Many instant millionaires are expected to be working for Facebook when the social networking behemoth distributes millions of shares to employees after its initial public offering next week.
The downside, according to a CNN Money report, is that Uncle Sam will be salivating nearby for its share of the windfall because of how Facebook decided to award stock to the employees when they were hired.
Many companies issue stock options to lure and keep valued employees, and those shares vest, or are realized, over time. Facebook, however, chose to issue “restricted stock units” that vest when there is a “liquidity event,” such as when it offers shares to the public May 18, CNN Money explains.
Facebook employees will get their shares five to six months after the IPO. Federal and state taxes, however, will be due at the same time because the Internal Revenue Service looks at RSUs as ordinary income. Employees will have to pay taxes even if they don’t sell the shares.
The tax bite will depend on the price of the shares – expected to be $28 to $35 – and the number of shares an employee is awarded:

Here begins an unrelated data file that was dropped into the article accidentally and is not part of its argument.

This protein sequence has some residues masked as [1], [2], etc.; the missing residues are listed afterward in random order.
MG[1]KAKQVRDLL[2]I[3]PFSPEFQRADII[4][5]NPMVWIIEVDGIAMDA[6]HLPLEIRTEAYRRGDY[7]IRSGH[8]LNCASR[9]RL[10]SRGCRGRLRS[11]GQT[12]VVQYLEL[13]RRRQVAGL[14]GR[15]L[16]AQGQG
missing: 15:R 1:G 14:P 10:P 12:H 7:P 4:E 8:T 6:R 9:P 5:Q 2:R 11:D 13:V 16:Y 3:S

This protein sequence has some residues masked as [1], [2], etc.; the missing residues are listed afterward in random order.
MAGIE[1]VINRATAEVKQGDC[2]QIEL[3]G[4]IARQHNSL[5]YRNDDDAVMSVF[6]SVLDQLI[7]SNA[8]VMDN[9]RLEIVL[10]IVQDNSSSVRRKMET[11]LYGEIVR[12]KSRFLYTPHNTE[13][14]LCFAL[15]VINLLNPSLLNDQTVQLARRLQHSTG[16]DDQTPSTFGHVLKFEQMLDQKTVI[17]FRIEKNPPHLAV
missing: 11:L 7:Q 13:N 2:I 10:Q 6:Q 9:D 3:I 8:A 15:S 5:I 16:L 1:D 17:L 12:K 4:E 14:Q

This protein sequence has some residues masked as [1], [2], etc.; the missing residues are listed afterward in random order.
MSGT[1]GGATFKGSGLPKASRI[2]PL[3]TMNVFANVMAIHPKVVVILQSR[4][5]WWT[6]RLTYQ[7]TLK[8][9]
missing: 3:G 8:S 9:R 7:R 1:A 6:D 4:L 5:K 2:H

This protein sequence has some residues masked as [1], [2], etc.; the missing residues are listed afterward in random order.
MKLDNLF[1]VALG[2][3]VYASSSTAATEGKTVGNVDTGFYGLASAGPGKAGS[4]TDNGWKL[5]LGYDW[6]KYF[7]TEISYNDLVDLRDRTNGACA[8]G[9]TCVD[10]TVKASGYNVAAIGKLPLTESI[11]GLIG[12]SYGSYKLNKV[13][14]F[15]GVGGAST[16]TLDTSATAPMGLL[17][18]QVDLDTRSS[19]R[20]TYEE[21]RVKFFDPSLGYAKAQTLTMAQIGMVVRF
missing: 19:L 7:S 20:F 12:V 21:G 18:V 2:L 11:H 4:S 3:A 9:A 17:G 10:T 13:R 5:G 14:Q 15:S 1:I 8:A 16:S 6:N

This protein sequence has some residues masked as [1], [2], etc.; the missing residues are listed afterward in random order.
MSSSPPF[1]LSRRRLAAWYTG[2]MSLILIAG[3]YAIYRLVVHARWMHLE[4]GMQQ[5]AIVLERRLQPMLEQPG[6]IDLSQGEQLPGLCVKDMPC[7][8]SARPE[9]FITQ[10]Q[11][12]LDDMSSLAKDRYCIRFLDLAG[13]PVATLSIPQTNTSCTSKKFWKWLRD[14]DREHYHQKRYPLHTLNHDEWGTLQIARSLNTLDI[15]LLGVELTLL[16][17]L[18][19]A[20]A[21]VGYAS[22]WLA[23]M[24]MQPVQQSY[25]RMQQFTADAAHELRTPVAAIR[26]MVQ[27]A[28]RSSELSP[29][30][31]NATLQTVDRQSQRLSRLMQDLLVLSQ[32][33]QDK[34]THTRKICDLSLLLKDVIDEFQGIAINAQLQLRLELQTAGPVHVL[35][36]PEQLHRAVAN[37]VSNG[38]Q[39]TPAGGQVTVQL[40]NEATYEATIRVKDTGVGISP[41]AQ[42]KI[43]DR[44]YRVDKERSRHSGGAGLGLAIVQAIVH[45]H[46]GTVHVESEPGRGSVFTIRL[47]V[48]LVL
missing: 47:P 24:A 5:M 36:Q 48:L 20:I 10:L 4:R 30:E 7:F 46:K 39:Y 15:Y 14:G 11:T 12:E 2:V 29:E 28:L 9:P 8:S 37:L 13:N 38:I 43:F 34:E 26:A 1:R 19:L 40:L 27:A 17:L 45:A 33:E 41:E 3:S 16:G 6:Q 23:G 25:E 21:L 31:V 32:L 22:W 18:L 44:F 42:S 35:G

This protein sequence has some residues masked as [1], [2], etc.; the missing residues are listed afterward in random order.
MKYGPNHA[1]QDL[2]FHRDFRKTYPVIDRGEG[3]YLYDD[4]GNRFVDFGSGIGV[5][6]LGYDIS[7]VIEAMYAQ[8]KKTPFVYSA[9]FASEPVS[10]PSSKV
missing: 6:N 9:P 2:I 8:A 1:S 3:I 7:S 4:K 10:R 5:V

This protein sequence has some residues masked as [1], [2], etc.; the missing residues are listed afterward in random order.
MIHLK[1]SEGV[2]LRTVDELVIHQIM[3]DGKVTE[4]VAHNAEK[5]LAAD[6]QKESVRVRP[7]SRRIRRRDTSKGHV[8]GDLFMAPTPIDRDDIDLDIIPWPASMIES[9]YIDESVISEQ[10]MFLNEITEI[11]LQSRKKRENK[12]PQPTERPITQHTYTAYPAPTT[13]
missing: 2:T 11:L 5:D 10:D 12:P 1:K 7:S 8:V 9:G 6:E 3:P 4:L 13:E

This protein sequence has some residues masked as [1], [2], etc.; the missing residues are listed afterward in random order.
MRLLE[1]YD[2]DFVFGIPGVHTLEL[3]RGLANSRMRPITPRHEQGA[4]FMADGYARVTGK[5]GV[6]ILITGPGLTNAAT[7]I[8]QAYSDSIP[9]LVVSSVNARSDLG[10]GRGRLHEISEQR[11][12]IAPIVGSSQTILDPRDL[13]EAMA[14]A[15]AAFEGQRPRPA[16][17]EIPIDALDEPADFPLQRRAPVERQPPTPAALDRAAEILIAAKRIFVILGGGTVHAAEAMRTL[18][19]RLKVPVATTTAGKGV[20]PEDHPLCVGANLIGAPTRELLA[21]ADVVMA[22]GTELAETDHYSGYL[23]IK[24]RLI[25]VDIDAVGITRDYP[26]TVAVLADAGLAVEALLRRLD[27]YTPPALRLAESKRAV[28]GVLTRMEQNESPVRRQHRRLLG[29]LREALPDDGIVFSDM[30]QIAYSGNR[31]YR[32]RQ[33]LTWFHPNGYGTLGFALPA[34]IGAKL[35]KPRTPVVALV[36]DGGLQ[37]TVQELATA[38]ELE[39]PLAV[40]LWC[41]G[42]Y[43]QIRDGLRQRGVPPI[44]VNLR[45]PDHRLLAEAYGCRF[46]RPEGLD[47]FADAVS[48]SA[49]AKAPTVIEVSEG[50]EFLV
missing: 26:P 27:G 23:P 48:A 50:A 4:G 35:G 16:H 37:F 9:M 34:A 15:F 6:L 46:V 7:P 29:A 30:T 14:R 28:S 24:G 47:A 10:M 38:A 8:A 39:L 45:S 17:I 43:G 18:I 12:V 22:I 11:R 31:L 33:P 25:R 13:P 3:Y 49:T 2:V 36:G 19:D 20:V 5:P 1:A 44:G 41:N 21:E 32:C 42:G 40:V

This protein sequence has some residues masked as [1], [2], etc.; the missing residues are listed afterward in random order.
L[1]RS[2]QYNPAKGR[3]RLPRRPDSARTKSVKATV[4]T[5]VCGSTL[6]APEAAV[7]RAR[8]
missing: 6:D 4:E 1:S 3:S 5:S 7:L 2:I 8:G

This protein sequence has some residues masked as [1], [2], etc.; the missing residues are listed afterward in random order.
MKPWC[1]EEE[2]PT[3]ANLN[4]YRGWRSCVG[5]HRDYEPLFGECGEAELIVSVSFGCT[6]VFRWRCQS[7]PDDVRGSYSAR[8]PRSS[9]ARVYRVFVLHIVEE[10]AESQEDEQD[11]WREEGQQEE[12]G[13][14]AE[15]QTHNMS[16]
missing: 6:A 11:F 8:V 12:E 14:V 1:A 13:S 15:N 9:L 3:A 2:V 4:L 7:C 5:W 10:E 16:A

A typical package for a software engineer joining the company in late 2009 included around 10,000 RSUs, according to a discussion thread on Silicon Valley chatter nexus Quora. Thanks to a 5-for-1 stock split in late 2010, that engineer would now be holding a marker for 50,000 shares, worth $1.8 million at the high end of Facebook’s range.
That could mean a bill of $810,000 for combined federal and state taxes if the worker, say, lives in Palo Alto, Calif., Facebook’s headquarters. Of course, the $1 million that’s left is nothing to sneeze at.
Facebook is already estimating that its employees will owe the IRS at least $4 billion, according to CNN Money. To satisfy the debt, Facebook will withhold a big chunk of its employees’ stock to pay the taxes.